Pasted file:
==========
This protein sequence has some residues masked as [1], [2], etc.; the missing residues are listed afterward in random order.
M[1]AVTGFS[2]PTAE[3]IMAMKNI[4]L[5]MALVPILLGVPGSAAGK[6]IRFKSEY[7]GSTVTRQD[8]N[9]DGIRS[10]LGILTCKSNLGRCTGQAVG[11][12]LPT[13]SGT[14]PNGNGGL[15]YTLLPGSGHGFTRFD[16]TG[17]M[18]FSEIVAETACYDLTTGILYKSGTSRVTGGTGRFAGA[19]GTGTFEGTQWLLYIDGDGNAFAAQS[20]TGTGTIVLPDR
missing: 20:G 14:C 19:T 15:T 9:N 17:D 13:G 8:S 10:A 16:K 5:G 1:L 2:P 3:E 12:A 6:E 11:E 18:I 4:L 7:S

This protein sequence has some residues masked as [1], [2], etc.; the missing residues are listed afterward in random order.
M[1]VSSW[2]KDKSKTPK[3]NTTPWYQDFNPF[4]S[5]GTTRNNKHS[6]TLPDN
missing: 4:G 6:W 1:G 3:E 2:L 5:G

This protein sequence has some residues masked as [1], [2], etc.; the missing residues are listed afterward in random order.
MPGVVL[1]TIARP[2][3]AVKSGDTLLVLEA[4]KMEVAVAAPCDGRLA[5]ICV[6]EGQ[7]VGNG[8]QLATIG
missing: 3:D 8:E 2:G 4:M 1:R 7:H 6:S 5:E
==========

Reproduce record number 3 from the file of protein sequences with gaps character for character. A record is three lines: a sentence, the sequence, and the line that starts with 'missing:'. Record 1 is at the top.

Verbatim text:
This protein sequence has some residues masked as [1], [2], etc.; the missing residues are listed afterward in random order.
MPGVVL[1]TIARP[2][3]AVKSGDTLLVLEA[4]KMEVAVAAPCDGRLA[5]ICV[6]EGQ[7]VGNG[8]QLATIG
missing: 3:D 8:E 2:G 4:M 1:R 7:H 6:S 5:E